• CCDA Designing Cisco Networks exam (640-441)—This exam covers the same sort of material in the design area as the CCNA tackles in the network management area. That is, the CCDA test covers the same subject matter range and objectives as the CCNA test, but it focuses on designing and implementing the relevant technologies, tools, and hardware rather than on their operation. This exam costs $125 and can take as long as 120 minutes.

For a complete listing of all Cisco exams, plus related information, visit http://www.cisco.com/warp/public/10/wwtraining/certprog/testing/exam_list.htm.

Cisco recently introduced recertification requirements for its various certifications. For both CCNA and CCDA, a person must renew the certification every three years by retaking the current entry-level exam for CCNA or CCDA. Alternatively, by obtaining a higher-level certification in the interim, an individual automatically renews his or her CCNA and/or CCDA certification.

CCNP

Currently, the CCNP applies only to the Network Installation and Support track. Here, you must follow a two- or four-exam sequence option. Note that the Foundations exam, explained in Step 2 of Test Option 1, is actually the same as the three tests in Step 2 of Test Option 2; the Foundations exam has just been separated into its three counterparts in Test Option 2. At $375 for the required exams beyond the CCNA certification, Test Option 1 is a better deal than Test Option 2, which costs $500.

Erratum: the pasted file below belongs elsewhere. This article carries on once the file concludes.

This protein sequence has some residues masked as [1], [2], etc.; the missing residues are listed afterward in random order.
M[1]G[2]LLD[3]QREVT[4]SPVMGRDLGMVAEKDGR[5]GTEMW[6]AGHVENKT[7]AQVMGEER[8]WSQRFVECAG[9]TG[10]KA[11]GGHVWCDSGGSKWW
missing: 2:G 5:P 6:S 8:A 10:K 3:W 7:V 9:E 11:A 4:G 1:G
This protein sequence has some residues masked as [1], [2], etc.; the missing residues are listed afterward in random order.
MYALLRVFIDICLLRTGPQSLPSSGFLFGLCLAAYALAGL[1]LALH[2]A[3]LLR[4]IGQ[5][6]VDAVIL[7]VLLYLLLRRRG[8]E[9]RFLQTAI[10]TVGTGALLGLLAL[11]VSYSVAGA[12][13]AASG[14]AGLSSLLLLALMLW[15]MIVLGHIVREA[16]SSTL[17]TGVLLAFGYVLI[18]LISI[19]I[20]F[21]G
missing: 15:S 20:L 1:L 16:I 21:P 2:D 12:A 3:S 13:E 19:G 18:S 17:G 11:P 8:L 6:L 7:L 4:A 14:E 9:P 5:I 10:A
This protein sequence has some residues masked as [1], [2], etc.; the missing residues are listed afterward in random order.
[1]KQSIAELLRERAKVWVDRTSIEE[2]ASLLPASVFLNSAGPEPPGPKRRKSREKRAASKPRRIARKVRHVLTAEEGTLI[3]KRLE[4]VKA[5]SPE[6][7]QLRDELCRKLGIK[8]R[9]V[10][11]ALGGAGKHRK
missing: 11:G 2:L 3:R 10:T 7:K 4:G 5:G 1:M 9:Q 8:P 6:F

Test Option 1:

  • Step 1: CCNA certification—The CCNA certification is a prerequisite for CCNP certification and must be completed for any test option.

  • Step 2: Foundations exam (640-841)—This test covers fundamentals and operation of routers and switches and related Cisco products in excruciating detail. Questions for the Foundations exam come from the Switching, BSCI, and Remote Access exams currently in use for CCNP and CCDP certification (documented in Test Option 2 later in this section). This exam costs $250 and can take as long as 135 minutes.

  • Step 3: Support exam (640-606)—This test covers the fundamentals and basic principles of network troubleshooting and troubleshooting-related Cisco products. This exam costs $125 and can take as long as 75 minutes.

CAUTION

The Foundations exam costs $250; however, the alternative is to take replacement exams to the tune of $375 (see the information on Test Option 2). The Foundations exam exists to save you time and money.

Test Option 2:

  • Step 1: CCNA certification—The CCNA certification is a prerequisite for CCNP certification and must be completed for any test option.

  • Step 2: Three tests: